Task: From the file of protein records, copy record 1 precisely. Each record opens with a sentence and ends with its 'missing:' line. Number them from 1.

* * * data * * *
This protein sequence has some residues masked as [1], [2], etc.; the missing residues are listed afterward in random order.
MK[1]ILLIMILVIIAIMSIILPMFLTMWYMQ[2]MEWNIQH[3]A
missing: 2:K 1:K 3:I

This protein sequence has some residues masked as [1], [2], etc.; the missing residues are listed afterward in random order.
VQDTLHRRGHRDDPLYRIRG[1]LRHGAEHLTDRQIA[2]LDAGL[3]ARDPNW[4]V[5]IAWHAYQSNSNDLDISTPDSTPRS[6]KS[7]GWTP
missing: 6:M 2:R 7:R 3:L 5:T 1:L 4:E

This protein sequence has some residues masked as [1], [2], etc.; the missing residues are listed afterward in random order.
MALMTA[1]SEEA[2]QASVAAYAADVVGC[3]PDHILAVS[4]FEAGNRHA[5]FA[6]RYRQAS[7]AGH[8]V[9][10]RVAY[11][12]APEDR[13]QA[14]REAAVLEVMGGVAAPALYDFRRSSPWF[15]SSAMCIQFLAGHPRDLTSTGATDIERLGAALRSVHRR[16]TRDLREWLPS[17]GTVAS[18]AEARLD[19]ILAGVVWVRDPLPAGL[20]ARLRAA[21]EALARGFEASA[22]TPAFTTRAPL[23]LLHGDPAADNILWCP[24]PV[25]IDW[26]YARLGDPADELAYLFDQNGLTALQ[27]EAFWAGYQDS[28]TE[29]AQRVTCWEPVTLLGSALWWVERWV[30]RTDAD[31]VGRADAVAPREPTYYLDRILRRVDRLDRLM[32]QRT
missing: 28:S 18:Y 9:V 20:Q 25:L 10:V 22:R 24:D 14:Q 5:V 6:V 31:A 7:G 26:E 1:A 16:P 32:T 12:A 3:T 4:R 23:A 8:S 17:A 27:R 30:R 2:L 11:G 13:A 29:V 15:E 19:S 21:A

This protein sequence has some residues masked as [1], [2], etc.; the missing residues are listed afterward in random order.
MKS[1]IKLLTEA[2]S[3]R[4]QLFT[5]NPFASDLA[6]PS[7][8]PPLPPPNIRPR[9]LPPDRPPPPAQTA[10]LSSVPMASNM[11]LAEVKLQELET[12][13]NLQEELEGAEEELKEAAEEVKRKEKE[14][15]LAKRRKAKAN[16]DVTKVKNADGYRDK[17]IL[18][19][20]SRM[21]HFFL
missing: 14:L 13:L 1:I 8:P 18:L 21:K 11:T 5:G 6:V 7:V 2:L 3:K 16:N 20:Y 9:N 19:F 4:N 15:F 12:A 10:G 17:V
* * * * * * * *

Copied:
This protein sequence has some residues masked as [1], [2], etc.; the missing residues are listed afterward in random order.
MK[1]ILLIMILVIIAIMSIILPMFLTMWYMQ[2]MEWNIQH[3]A
missing: 2:K 1:K 3:I